As here shown the'seat member-9 is tted into the bore of -a cylindrical stop member or sleeve I6 one end `of which bore is restricted by an inwardly extending shoulder or flange 4portion Il so as to hold theseat member against being forced through the sleeve and in a position with a spherical valve seating portion thereof extended beyond the adjacent end of the sleeve.
The portion of the seat member diametrically opposite the valve seat portion is engaged by the spring I0, whereby said seat member and sleeve are moved as a unit. Said member I6 may be defined as an inverted cup-shaped member having a circular, axial bottom aperture through which a portion of the spherical seat member 9 at all times projects. The side portion of this cup-shaped member partly fills in the annular space surrounding said member 9, thus aiding in keeping the latter in an operative position.
The upper end of the sleeve I6 is formed with a circumferential reinforcing rib I8 and beyond the rib the sleeve is beveled inwardly at I9 between radially extended stop lugs which latter are adapted to engage a stop shoulder 2| in the bore 6 to limit the movement of the valve seat member as will be hereinafter described.
Arranged to reciprocate in the bore 6 between the points Where the passages 1 and 8 intersect the bore is a cylindrical or tubular valve member 22 having a piston-like working fit in said bore and adapted to seat on the seat member 9 as shown in Fig. 2. This valve member carries a sealing ring 23 between it and the wall bore 6. The outer end of the valve 2l is provided with a head flange 24 adapted to engage a shoulder 25 formed in the bore 6, to limit the movement of the valve in a direction toward the seat member. A spring 26 is mounted in the bore 6 with one end abutting the valve member 22 and its other end abutting a cap 21 screwed into the bore and axially adjustable therein to vary the tension of the spring. A lock nut 28 and a cap 29 together with sealing rings 30 are mounted on the cap 21.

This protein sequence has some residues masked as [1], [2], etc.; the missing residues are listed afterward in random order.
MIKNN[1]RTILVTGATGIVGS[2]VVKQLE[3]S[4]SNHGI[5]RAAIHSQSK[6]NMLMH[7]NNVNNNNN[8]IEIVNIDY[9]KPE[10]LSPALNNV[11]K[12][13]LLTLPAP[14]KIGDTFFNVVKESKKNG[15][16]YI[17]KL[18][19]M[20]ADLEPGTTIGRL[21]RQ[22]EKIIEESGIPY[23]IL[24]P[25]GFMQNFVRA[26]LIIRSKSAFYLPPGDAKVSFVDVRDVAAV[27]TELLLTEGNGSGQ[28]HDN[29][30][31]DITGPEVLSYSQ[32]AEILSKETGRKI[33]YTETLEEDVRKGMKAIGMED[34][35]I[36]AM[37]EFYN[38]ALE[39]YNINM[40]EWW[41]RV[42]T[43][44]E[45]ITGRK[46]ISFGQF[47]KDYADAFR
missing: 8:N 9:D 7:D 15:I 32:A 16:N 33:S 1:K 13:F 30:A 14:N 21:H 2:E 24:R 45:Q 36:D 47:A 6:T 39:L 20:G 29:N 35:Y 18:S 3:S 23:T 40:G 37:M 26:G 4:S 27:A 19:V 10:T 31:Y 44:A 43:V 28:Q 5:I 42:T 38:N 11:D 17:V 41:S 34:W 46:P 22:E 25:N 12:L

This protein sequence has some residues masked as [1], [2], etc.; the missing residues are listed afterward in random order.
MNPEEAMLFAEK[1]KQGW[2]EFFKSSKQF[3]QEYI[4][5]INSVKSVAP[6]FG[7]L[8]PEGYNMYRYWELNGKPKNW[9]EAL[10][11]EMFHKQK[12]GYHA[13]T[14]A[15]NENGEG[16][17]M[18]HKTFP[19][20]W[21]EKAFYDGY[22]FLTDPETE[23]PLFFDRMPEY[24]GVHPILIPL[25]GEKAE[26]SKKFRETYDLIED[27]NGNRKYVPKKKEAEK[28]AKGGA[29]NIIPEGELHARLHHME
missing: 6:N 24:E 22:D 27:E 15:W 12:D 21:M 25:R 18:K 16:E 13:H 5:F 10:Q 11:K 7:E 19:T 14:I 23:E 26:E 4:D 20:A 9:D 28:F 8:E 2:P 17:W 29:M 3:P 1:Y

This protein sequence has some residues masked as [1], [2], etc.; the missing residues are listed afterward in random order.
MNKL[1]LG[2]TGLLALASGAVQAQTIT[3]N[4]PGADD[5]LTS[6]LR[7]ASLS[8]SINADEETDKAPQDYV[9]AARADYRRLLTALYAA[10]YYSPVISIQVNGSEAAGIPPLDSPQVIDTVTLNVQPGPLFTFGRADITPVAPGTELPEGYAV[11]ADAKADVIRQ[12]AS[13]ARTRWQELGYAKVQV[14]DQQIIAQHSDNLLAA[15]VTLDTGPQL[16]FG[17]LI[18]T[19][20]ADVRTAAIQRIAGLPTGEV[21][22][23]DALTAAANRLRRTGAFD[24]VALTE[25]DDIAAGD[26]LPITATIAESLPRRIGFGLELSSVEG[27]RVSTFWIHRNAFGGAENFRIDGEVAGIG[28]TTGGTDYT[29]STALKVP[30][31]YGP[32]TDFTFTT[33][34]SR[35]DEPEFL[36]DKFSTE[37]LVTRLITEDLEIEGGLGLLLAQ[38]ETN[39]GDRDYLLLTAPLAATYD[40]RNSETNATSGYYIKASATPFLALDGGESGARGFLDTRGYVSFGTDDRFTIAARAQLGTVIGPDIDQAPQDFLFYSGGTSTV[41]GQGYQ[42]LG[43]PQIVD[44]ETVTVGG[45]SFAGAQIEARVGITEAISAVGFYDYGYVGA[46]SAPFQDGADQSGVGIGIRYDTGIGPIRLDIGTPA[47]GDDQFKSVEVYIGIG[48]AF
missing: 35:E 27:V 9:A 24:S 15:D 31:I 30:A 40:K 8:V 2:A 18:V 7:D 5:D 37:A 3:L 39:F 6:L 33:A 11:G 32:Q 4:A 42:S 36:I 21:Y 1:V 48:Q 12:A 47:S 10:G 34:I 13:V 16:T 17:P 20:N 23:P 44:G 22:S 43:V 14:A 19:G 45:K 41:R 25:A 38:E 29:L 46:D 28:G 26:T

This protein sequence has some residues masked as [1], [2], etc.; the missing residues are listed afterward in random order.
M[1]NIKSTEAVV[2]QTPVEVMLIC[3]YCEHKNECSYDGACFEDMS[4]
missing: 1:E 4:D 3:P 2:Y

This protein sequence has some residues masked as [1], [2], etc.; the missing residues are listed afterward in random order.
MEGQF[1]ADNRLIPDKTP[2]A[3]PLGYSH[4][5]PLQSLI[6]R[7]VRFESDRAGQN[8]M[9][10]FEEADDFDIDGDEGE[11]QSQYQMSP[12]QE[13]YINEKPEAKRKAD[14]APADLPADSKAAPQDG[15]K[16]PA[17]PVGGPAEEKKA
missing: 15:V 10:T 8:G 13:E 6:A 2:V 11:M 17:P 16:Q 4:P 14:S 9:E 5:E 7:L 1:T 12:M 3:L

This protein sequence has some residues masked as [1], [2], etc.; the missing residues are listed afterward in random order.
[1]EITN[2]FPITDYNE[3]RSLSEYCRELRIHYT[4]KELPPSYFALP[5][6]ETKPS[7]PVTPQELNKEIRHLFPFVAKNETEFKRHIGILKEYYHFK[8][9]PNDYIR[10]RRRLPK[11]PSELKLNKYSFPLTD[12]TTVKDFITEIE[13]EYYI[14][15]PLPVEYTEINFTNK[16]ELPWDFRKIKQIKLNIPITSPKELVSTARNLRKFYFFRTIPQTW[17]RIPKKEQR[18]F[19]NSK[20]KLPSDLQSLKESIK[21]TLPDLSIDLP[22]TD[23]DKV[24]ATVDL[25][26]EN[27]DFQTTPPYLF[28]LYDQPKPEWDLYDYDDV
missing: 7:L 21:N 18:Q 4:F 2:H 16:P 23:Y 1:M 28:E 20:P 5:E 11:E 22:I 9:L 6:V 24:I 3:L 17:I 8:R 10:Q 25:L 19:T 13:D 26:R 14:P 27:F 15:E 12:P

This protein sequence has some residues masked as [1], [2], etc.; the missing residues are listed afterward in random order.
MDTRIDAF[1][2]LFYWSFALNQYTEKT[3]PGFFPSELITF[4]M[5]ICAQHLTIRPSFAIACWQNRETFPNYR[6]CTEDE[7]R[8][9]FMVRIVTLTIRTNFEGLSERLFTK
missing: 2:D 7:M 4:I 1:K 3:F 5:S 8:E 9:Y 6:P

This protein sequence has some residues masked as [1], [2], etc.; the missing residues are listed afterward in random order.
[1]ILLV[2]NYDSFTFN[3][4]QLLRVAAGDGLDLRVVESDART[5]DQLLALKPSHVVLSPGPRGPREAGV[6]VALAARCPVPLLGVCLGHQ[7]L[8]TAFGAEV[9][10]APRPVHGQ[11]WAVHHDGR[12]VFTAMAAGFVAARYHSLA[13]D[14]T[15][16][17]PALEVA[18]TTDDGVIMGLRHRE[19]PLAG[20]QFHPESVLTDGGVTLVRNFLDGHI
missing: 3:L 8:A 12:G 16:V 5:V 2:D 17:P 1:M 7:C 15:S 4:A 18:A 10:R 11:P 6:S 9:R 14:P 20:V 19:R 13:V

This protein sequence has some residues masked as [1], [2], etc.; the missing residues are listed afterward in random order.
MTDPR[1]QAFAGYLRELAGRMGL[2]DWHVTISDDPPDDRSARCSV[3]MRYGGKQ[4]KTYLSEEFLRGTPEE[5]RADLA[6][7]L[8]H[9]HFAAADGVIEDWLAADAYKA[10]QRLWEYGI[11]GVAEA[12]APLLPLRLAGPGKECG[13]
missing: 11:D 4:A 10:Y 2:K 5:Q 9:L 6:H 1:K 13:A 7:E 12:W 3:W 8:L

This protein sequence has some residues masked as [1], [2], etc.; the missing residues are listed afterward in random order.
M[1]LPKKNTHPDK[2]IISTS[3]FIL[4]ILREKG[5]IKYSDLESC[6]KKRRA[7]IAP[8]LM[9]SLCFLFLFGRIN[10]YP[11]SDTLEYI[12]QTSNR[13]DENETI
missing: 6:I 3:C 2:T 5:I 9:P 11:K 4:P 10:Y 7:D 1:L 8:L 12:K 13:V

At the present 'instance the force of the spring 26 is greater than the force of both the spring I9 and the working pressure of the iiuid flowing through the passage 1 whereby the valve member 22 is held seated against the seat member 9 as shown in Fig. 1 but will be raised and unseated when the pressure of the fluid in passage 1 and against the seated end of the valve exceeds the force of the spring '26, thereby releasing the fluid through the bore of the Valve member and into passage 8. The spring 26 may be adjusted by appropriate adjustment of the cap 21 and associated elements so that the valve member will be unseated at various pressures as desired.
It should be noted that the spring loaded valve member 22 and the spring loaded floating seat member 9 are urged into seated position, with the upper end of the stop sleeve i6 and the stop lugs 20 spaced from the shoulder 2| as shown in Fig. 2. Inasmuch as this shoulder 2| is formed by making an enlargement 6 of the bore in which enlargement the `seat member is disposed, it is seen that an annular flow space is provided between the wall of the enlargement and the outer surface of the sleeve I6 and that an adequate flow space is provided between the end of the member I6 and the shoulder 2l whereby the pressure of the fluid is effective against the valve member `22 while the seat member is extended into the end of the valve member as a seat therefor as best seen in Fig. 2.
When an unseating pressure of the fiuid moves the valve member 22 in la direction t0 unseat it. the seat member 9 being spring loaded is urged in the same direction and maintains the valve seated until the stop lugs 29 abut the shoulder 2l as shown in Fig. 3. following which. continued. movement of the valve member in said direction will unseat it. The iiuid will then flow over the beveled end I9 of the-sleeve I6 between the lugs 2G, as seen with reference to Fig. 3, through the bore of the valve member 22 and into the passage 8. The fact that the ball seat 9 moves with the Valve member 22 and the latter remains fully seated upon initial movement of said valve member in a direction to unseat it, makes it necessary for an appreciable rather than a minute movement of the valve member to take place before the valve member is unseated, thereby preventing fluttering of the valve and all other objections attendant upon a rapid, minute opening and closing action which causes such fiuttering.